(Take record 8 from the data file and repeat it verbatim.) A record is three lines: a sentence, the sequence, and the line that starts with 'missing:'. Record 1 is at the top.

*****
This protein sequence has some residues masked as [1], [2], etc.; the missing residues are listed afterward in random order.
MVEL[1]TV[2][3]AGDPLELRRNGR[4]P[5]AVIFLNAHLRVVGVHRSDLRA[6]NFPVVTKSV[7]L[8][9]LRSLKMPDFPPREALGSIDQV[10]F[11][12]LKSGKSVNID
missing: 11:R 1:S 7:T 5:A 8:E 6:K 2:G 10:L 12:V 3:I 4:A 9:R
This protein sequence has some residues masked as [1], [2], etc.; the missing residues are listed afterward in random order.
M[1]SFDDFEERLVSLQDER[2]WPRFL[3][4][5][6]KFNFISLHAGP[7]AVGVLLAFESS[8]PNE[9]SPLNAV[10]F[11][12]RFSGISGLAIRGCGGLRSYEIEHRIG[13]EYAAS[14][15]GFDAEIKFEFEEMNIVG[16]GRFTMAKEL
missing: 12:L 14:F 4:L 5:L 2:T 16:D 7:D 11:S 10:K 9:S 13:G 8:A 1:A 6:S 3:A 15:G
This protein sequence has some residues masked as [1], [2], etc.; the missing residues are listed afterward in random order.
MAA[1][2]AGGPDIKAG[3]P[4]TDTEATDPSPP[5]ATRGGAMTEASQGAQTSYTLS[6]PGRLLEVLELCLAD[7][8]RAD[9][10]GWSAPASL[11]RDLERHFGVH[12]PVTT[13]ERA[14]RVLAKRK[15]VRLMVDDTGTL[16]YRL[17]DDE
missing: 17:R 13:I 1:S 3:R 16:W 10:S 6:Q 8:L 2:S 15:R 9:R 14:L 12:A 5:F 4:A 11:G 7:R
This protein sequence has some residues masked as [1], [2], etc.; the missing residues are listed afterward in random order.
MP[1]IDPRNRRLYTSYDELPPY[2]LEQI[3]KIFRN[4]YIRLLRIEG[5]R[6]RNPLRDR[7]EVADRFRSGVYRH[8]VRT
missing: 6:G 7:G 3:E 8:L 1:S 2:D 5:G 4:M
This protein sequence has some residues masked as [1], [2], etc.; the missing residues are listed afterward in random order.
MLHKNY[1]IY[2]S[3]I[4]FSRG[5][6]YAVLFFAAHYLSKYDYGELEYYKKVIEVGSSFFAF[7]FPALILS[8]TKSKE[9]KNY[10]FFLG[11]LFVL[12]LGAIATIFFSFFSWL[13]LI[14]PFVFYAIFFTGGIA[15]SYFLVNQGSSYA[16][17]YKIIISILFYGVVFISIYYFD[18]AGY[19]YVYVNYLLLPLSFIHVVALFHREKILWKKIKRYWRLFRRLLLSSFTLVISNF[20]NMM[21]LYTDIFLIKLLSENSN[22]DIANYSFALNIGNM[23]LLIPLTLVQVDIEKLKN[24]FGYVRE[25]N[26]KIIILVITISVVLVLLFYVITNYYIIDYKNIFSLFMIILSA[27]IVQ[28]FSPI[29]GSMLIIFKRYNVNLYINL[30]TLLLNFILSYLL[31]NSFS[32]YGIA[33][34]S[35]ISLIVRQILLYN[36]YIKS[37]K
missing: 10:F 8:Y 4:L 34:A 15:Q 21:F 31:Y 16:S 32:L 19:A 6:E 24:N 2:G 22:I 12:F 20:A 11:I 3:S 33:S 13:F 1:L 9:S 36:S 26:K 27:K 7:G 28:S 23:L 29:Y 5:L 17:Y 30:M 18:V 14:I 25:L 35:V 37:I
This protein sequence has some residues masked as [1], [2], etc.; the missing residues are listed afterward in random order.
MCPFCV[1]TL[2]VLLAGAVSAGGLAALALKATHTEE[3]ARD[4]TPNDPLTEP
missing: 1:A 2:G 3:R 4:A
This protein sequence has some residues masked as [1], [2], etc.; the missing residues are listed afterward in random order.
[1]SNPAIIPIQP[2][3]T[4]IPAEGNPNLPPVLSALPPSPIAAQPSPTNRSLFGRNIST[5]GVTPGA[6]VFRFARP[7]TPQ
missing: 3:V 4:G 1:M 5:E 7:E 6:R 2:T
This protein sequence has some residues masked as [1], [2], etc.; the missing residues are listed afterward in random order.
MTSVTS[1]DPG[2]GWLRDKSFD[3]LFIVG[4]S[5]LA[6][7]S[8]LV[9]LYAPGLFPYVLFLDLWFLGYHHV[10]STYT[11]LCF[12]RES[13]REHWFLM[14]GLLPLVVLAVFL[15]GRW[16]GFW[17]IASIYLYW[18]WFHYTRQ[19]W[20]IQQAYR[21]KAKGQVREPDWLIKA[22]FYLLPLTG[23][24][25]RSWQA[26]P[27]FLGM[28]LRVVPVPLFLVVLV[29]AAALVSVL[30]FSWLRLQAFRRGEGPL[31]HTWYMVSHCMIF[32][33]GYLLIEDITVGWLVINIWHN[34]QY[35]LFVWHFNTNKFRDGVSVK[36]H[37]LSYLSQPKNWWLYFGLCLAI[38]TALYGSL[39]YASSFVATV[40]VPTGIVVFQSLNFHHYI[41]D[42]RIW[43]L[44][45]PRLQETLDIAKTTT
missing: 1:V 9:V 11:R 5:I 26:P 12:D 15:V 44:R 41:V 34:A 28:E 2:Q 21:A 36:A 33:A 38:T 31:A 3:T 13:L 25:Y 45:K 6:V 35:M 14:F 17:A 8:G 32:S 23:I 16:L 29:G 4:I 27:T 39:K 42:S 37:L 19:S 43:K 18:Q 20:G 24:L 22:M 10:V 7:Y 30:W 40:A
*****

This protein sequence has some residues masked as [1], [2], etc.; the missing residues are listed afterward in random order.
MTSVTS[1]DPG[2]GWLRDKSFD[3]LFIVG[4]S[5]LA[6][7]S[8]LV[9]LYAPGLFPYVLFLDLWFLGYHHV[10]STYT[11]LCF[12]RES[13]REHWFLM[14]GLLPLVVLAVFL[15]GRW[16]GFW[17]IASIYLYW[18]WFHYTRQ[19]W[20]IQQAYR[21]KAKGQVREPDWLIKA[22]FYLLPLTG[23][24][25]RSWQA[26]P[27]FLGM[28]LRVVPVPLFLVVLV[29]AAALVSVL[30]FSWLRLQAFRRGEGPL[31]HTWYMVSHCMIF[32][33]GYLLIEDITVGWLVINIWHN[34]QY[35]LFVWHFNTNKFRDGVSVK[36]H[37]LSYLSQPKNWWLYFGLCLAI[38]TALYGSL[39]YASSFVATV[40]VPTGIVVFQSLNFHHYI[41]D[42]RIW[43]L[44][45]PRLQETLDIAKTTT
missing: 1:V 9:V 11:R 5:I 26:P 12:D 15:V 44:R 41:V 34:A 28:E 2:Q 21:A 36:A 33:A 38:T 31:A 3:T 13:L 25:Y 45:K 6:V 35:M 14:F 17:A 8:G 32:S 23:I 16:L 29:G 4:I 27:T 39:K 42:S 37:L 19:S 43:K 18:Q 20:G 24:L 22:M 10:V 7:Y 30:W 40:A